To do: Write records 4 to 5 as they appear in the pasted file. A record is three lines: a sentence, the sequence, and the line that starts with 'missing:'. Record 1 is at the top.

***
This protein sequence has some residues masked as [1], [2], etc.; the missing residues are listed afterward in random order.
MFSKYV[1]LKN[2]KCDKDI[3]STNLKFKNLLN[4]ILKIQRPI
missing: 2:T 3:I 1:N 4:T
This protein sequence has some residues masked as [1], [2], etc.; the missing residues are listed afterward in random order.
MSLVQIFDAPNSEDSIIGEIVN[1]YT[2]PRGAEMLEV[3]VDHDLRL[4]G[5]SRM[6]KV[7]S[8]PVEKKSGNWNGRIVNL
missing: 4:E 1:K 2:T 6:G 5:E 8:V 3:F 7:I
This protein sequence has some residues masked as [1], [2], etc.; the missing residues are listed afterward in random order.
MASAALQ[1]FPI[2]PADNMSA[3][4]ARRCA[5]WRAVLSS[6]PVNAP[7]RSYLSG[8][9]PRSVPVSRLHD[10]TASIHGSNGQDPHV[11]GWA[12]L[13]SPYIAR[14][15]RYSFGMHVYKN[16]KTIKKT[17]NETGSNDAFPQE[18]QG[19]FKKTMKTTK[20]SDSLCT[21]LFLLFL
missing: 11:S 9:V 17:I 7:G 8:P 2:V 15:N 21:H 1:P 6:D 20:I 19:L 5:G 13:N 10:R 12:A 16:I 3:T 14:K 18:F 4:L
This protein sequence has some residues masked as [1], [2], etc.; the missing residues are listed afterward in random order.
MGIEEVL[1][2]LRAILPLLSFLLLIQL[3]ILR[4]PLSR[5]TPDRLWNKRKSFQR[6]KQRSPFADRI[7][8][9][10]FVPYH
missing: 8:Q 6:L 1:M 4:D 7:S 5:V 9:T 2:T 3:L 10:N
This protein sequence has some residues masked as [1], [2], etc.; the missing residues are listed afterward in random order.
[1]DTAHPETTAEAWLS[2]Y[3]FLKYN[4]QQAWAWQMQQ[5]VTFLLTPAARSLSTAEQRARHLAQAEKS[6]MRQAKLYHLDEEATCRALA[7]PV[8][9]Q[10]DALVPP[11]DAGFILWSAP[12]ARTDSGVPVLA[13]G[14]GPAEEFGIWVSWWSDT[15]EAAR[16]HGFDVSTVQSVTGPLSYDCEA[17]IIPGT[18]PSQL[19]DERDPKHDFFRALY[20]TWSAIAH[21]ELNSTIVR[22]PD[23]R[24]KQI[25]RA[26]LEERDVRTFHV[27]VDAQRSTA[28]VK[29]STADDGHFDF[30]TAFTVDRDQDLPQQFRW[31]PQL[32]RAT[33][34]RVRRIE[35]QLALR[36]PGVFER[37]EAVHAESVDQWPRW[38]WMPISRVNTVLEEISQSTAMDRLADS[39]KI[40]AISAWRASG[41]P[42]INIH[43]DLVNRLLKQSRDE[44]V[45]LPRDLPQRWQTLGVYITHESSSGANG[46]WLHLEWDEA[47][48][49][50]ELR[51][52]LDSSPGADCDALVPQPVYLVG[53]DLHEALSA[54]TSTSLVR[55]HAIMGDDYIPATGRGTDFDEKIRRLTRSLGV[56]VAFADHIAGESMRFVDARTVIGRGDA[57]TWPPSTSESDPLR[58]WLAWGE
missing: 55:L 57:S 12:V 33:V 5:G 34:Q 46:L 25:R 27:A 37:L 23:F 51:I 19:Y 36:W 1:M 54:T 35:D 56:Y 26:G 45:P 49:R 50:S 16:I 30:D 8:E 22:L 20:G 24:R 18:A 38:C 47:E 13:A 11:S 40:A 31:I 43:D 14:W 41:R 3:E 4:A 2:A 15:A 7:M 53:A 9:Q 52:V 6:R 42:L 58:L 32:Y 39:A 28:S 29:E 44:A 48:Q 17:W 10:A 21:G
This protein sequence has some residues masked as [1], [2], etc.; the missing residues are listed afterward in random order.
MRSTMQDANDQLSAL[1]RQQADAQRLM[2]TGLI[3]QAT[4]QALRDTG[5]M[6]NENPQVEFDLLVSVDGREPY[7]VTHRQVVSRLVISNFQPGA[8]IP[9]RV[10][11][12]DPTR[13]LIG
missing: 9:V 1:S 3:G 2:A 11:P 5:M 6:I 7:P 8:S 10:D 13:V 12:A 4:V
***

This protein sequence has some residues masked as [1], [2], etc.; the missing residues are listed afterward in random order.
MGIEEVL[1][2]LRAILPLLSFLLLIQL[3]ILR[4]PLSR[5]TPDRLWNKRKSFQR[6]KQRSPFADRI[7][8][9][10]FVPYH
missing: 8:Q 6:L 1:M 4:D 7:S 5:V 9:T 2:T 3:L 10:N
This protein sequence has some residues masked as [1], [2], etc.; the missing residues are listed afterward in random order.
[1]DTAHPETTAEAWLS[2]Y[3]FLKYN[4]QQAWAWQMQQ[5]VTFLLTPAARSLSTAEQRARHLAQAEKS[6]MRQAKLYHLDEEATCRALA[7]PV[8][9]Q[10]DALVPP[11]DAGFILWSAP[12]ARTDSGVPVLA[13]G[14]GPAEEFGIWVSWWSDT[15]EAAR[16]HGFDVSTVQSVTGPLSYDCEA[17]IIPGT[18]PSQL[19]DERDPKHDFFRALY[20]TWSAIAH[21]ELNSTIVR[22]PD[23]R[24]KQI[25]RA[26]LEERDVRTFHV[27]VDAQRSTA[28]VK[29]STADDGHFDF[30]TAFTVDRDQDLPQQFRW[31]PQL[32]RAT[33][34]RVRRIE[35]QLALR[36]PGVFER[37]EAVHAESVDQWPRW[38]WMPISRVNTVLEEISQSTAMDRLADS[39]KI[40]AISAWRASG[41]P[42]INIH[43]DLVNRLLKQSRDE[44]V[45]LPRDLPQRWQTLGVYITHESSSGANG[46]WLHLEWDEA[47][48][49][50]ELR[51][52]LDSSPGADCDALVPQPVYLVG[53]DLHEALSA[54]TSTSLVR[55]HAIMGDDYIPATGRGTDFDEKIRRLTRSLGV[56]VAFADHIAGESMRFVDARTVIGRGDA[57]TWPPSTSESDPLR[58]WLAWGE
missing: 55:L 57:S 12:V 33:V 5:G 34:Q 46:L 25:R 27:A 37:L 23:F 51:I 19:Y 36:W 1:M 54:T 35:D 56:Y 26:G 45:P 49:R 50:S 16:I 30:D 8:E 22:L 20:G 24:R 18:A 38:C 47:E 13:A 11:S 40:A 31:I 43:D 14:W 41:R 3:E 4:A 2:A 15:A 7:M 53:A 9:Q 52:V 6:R 42:L 58:L 32:Y 39:A 28:S 29:E 44:A 48:Q 17:W 10:A 21:G